Wednesday, March 20, 2013

Focus on SiC power electronics business 2020

SiC is currently implemented in several power systems and is gaining momentum and credibility.

Yole Developpement stays convinced that the most pertinent market for SiC lands in high and very high voltage (more than 1.2kV), where applications are less cost-driven and where few incumbent technologies can’t compete in performance. This transition is on its way as several device/module makers have already planned such products at short term.

Thus, even though EV/HEV skips SiC, industry could expand among other apps. Now, the only question remains: Is there enough business to make so many contenders live decently? Probably, yes, as green-techs are also expanding fast, strongly requesting SiC. But, any newcomers should carefully manage strategy and properly size capex according to the market size.

Power electronics industry outlook
Electronics systems were worth $122 billion in 2012, and will likely grow to $144 billion by 2020 at a CAGR of 1.9 percent. Power inverters will grow from $41 billion in 2012 to over $70 billion by 2020 at a CAGR of 7.2 percent. Semiconductor power devices (discretes and modules) will grow from $12.5 billion in 2012 to $21.9 billion by 2020 at a CAGR of 7.9 percent. Power wafers will grow $912 million in 2012 to $1.3 billion by 2020 at a CAGR of 5.6 percent.
Looking at the power electronics market in 2012 by application and the main expectations to 2015, computer and office will account for 25 percent, industry and energy 24 percent, consumer electronics 18 percent, automotive and transport 17 percent, telecom 7 percent and others 9 percent.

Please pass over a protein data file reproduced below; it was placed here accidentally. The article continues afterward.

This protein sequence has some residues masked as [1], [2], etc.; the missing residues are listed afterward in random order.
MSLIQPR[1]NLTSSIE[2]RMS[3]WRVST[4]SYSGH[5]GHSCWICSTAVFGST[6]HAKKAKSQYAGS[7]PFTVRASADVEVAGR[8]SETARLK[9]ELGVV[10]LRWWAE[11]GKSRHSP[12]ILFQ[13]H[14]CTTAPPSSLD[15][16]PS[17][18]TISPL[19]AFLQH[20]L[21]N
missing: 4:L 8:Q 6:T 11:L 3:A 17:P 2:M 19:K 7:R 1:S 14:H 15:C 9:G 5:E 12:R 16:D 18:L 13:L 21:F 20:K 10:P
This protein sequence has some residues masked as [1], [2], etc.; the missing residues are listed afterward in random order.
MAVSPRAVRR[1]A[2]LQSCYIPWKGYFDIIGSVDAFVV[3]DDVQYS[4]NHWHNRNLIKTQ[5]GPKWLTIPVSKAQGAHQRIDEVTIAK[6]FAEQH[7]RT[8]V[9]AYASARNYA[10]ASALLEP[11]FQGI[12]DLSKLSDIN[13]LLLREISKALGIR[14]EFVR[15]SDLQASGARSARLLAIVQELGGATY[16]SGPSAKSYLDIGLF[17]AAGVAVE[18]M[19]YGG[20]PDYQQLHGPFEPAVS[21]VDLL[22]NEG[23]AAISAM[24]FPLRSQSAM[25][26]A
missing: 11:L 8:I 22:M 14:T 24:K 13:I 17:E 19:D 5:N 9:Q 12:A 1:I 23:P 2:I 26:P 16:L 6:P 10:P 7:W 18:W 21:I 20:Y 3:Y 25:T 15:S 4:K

The main trends expected for 2013-2015 are:
* Significant increase of automotive sector following EV and HEV ramp-up.
* Renewable energies and smart-grid implementation will drive industry sector ramp-up.
* Steady erosion of consumer segment due to pressure on price (however, volumes (units) will keep on increase).

The 2011 power devices sales by region reveals that overall, Asia is still the landing-field for more than 65 percent of power products. Most of the integrators are located in China, Japan or Korea. Europe is very dynamic as well with top players in traction, grid, PV inverter, motor control, etc. Asia leads with 39 percent, followed by Japan with 27 percent, Europe with 21 percent and North America with 13 percent.

The 2011 revenues by company/headquarter locations reveals that the big-names of the power electronics industry are historically from Japan. Nine companies of the top-20 are Japanese. There are very few power manufacturers in Asia except in Japan. Europe and US are sharing four of the top five companies. Japan leads with 42 percent, followed by Europe and North America with 28 percent each, respectively, and Asia with 2 percent.

Looking at the TAM comparison for SiC (and GaN), very high voltage, high voltage of 2kV and medium voltage of 1.2kV appear as a more comfortable area for SiC. The apps are less cost-driven and SiC added value is obvious. Low voltage from 0-900V is providing strong competition with traditional silicon technologies, SJ MOSFET and GaN. There are cost-driven apps.